Rudimentary life may have existed on Earth 3.95 billion years ago, a time when our infant planet was being bombarded by comets and had hardly any oxygen, researchers said Wednesday.
A team presented what they say is the oldest-known fossil evidence for life on the Blue Planet—grains of graphite, a form of carbon, wedged into ancient sedimentary rocks in Labrador, Canada.
The previous most ancient life traces were reported in March, from a site in Quebec estimated at between 3.8 billion and 4.3 billion years old, though an author of the new study called that dating process "highly controversial."
"This is the oldest evidence," Tsuyoshi Komiya of The University of Tokyo insisted in an email exchange with AFP.
"Our samples are also the oldest supracrustal rocks preserved on Earth"—a type similar to the formation which contained the Quebec samples.
Fossil evidence for early organisms is scarce, and rocks that remain from that period are often poorly preserved.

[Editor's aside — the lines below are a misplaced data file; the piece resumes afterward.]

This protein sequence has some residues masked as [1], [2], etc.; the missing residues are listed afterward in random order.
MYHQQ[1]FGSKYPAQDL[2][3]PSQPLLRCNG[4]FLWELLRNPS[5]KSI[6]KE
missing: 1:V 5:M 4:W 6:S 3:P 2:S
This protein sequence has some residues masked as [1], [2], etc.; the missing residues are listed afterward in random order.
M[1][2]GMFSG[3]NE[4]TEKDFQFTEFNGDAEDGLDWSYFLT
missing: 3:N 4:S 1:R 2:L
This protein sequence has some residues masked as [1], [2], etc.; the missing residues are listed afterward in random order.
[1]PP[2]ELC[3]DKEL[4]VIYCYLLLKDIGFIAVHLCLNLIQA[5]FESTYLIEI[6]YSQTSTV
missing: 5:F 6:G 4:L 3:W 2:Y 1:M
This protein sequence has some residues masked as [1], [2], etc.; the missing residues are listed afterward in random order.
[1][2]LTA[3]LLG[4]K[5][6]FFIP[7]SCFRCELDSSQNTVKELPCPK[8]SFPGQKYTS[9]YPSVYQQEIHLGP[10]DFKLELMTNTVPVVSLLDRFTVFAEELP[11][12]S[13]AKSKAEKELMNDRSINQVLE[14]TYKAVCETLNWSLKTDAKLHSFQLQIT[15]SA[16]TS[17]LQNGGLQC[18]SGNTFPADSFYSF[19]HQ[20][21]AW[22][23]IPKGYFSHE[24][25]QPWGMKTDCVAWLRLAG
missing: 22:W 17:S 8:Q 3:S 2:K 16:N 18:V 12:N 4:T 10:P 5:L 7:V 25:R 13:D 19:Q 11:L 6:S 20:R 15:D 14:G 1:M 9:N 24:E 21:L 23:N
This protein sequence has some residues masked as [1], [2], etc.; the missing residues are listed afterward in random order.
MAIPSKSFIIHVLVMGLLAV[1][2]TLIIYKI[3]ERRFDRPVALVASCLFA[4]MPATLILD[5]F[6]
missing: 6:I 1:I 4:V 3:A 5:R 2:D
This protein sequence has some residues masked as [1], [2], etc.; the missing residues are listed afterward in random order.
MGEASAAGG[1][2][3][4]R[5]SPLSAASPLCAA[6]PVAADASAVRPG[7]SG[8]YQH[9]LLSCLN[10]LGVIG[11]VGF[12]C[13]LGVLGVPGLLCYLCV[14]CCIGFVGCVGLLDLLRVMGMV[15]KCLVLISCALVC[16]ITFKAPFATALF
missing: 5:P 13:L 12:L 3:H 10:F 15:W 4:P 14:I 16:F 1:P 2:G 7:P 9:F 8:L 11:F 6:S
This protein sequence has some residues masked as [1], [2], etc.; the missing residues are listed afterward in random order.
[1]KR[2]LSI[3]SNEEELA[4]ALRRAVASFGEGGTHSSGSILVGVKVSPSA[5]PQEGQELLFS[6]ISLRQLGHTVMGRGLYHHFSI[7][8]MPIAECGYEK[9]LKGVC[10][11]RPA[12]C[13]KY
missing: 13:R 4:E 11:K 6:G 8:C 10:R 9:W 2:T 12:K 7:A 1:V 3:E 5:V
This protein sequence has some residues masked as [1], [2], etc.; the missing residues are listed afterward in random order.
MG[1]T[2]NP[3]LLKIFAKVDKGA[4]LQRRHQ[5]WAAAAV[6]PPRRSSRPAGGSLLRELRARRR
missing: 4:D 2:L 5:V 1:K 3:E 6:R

A key difficulty for scientists on a quest to find the oldest life on Earth is proving that organic remains were produced by living organisms rather than geological processes.
This field of study is aimed not only at pinpointing the start of life on our planet, but also to shed light on the possibility of life having existed—or still existing—on other planets such as Mars.
For the new study, Komiya and a team studied graphite, a form of carbon used in pencil lead, in rocks at Saglek Block in Labrador, Canada.
They measured its isotope composition, the signature of chemical elements, and concluded the graphite was "biogenic"—meaning it was produced by living organisms.
The identity of the organisms, or what they looked like, remains a mystery.
"We will analyse other isotopes such as nitrogen, sulphur and iron of the organic matter and accompanied minerals to identify the kinds of organisms," said Komiya of the next step.
"In addition, we can estimate the environment" in which the organisms lived by analysing the chemical composition of the rock itself.
If the findings are accurate, it means life took hold on Earth just a geological second after its formation some 4.5 billion years ago.
Before the Quebec fossils, which were also described in Nature, the oldest traces of life were found in Greenland's ice cap and dated to 3.7 billion years ago.
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Takayuki Tashiro et al. Early trace of life from 3.95 Ga sedimentary rocks in Labrador, Canada, Nature (2017). DOI: 10.1038/nature24019